If maths is innate, then it cannot be art because it already existed, and we discovered it. It’s like a beautiful sunset. It may be pretty, but it is not artwork (or we might call it God’s artwork). Regarding poems, they are also observations and descriptions of our world around us. Given that the English language already existed, it could be argued that Shakespeare discovered his plays rather than creating them.

This idea seems to distinguish physical art from other artforms. The *Mona Lisa* is actually *in* the Louvre. It is not an idea, it is a unique, physical artefact and if I were to recreate it myself, it would be forgery. It also distinguishes the musical composer from the musical performer. The composer authors an arrangement of notes on the stave and the performer then turns it into tangible, audible art. Perhaps all art requires a composer and a performer. Da Vinci embodied both by conceiving *and *executing his paintings.

If Plato is correct, then maths is not man-made and therefore not art, but neither is poetry nor written music, which most would agree are artforms. So, we might instead turn to *nominalism*. This implies that maths is a human construct that we have invented to describe our world around us, much like the English language. This allows mathematics to fall into an artistic category along with poetry and written music.

Perhaps you are still not convinced. Doesn’t art need to be more personal and unique and not so reproducible? Squares and circles seem far too commonplace to be considered artwork…

Well, what about the work of M. C. Escher, which is often attributed with mathematical concepts? The pieces *Waterfall* and *Ascending and Descending* are inspired by the Penrose triangle and the Penrose steps respectively. Devised by Lionel and Roger Penrose, these impossible shapes are just ideas, but like the pianist brings Mozart’s work to life, Escher injected the Penrose objects with vigour by drawing them as inhabited buildings, interacted with by people and water. To reject Penrose’s shape as art is equivalent to calling Shakespeare talentless because *Hamlet* was nothing but an abstract idea before the actors really brought it to life.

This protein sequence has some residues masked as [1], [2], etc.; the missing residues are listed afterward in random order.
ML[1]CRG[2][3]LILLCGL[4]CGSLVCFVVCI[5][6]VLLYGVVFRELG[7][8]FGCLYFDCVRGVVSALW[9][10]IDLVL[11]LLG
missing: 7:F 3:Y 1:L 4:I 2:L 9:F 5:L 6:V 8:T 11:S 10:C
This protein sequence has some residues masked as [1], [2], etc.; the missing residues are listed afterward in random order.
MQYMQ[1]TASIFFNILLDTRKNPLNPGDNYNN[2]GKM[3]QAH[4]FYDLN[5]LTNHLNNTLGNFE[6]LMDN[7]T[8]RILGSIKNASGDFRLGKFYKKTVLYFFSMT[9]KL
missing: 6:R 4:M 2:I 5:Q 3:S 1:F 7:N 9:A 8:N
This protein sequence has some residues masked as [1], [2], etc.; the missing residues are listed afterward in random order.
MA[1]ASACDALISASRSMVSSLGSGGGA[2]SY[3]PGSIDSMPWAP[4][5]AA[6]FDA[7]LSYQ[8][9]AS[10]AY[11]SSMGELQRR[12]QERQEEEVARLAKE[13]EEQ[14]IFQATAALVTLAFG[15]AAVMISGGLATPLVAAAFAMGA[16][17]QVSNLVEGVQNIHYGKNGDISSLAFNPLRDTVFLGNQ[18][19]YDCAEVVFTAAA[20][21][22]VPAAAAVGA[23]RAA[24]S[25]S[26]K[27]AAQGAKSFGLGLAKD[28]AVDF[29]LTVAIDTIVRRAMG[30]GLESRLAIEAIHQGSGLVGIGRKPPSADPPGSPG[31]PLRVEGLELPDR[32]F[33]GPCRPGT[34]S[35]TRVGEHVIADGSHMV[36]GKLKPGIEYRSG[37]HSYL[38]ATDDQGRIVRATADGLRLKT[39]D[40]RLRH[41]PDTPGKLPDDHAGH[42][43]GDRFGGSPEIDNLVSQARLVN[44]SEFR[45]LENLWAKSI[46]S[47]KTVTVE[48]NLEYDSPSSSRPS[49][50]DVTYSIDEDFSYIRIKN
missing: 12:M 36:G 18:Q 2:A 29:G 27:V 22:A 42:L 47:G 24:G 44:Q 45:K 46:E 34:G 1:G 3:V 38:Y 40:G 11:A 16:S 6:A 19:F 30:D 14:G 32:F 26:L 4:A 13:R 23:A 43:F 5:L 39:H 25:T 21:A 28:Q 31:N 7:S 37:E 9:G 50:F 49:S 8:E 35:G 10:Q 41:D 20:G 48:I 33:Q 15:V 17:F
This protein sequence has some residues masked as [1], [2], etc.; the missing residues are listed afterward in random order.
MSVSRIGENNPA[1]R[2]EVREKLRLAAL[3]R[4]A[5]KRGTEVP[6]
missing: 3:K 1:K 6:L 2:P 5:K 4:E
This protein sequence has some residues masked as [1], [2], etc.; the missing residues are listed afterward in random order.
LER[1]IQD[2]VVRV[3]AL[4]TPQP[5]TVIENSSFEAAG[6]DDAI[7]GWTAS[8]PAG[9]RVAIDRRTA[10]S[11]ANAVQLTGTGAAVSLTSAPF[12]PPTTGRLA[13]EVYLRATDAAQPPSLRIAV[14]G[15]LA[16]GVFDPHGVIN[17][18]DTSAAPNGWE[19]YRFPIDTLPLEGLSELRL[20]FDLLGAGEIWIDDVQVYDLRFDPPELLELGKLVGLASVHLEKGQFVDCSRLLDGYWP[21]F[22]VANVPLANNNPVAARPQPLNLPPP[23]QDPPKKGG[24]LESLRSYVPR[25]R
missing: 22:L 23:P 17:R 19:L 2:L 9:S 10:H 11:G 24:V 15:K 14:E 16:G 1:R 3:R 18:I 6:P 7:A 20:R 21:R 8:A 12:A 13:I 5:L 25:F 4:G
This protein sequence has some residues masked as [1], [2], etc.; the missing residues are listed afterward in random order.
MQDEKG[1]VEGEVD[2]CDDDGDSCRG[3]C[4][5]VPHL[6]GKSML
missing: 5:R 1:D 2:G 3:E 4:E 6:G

Whether Penrose’s triangle or Ulam’s spiral evoke any emotion is a different question. Mathematical objects are often dismissed as pieces of art because they do not concern human feelings, but this is not a necessary aspect of art. Think about purer artforms, such as Barbara Hepworth’s beautiful string sculptures, and whether they are at all emotional, or whether they are purely aesthetic. Perhaps the level of complexity of art influences your decision of whether it is *good* or *bad*, but sometimes there is beauty in simplicity that dramatic, emotional artwork oversteps.

So, here’s how I see it. Nominalists believe Plato got it wrong with his realism, because all of our mathematics relies on rules that we have made up. Even if it is a fact that all triangles add up to 180 degrees, we invented triangles in our heads. This means mathematics requires human imagination to manipulate numbers, shapes and patterns, just as writers manipulate words. Then, when these ideas are beautiful, we like to draw them out and create mathematical proofs and diagrams, which really are pieces of art in their own right. Do you agree with me?

Part 1: Is Visual Art Mathematical?

[…] mathematical? I will try to assess whether mathematics on its own can be considered art in the next article – see you […]